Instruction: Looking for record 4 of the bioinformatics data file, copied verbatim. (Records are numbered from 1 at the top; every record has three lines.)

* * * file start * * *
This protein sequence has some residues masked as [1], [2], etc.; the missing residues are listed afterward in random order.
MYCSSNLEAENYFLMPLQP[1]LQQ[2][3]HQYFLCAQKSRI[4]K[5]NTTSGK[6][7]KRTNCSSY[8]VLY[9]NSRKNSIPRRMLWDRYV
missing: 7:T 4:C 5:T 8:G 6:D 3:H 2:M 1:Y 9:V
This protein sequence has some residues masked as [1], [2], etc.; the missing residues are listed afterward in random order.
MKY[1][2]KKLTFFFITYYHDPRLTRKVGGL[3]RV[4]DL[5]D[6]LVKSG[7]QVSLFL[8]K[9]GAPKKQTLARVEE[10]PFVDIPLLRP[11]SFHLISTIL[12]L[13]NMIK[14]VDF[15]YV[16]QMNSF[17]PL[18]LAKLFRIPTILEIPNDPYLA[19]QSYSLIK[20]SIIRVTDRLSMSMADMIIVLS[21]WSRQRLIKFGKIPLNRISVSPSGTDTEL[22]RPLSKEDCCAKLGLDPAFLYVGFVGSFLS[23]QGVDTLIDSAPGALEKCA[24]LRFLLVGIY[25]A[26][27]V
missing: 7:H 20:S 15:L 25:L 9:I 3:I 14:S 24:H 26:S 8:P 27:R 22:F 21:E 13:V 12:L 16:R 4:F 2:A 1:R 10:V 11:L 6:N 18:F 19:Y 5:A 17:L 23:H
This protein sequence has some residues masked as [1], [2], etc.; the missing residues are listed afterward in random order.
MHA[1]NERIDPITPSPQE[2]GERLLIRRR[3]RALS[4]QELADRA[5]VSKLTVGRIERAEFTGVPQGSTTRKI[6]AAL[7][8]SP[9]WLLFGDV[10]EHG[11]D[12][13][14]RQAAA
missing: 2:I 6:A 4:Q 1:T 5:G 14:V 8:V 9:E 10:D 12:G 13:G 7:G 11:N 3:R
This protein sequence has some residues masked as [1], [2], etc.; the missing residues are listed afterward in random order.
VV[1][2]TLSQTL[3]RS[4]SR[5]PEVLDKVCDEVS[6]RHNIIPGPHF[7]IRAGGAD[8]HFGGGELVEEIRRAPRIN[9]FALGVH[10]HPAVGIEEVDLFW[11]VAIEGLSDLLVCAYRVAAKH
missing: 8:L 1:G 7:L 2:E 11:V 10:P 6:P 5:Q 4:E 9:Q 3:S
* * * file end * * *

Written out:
This protein sequence has some residues masked as [1], [2], etc.; the missing residues are listed afterward in random order.
VV[1][2]TLSQTL[3]RS[4]SR[5]PEVLDKVCDEVS[6]RHNIIPGPHF[7]IRAGGAD[8]HFGGGELVEEIRRAPRIN[9]FALGVH[10]HPAVGIEEVDLFW[11]VAIEGLSDLLVCAYRVAAKH
missing: 8:L 1:G 7:L 2:E 11:V 10:P 6:P 5:Q 4:E 9:Q 3:S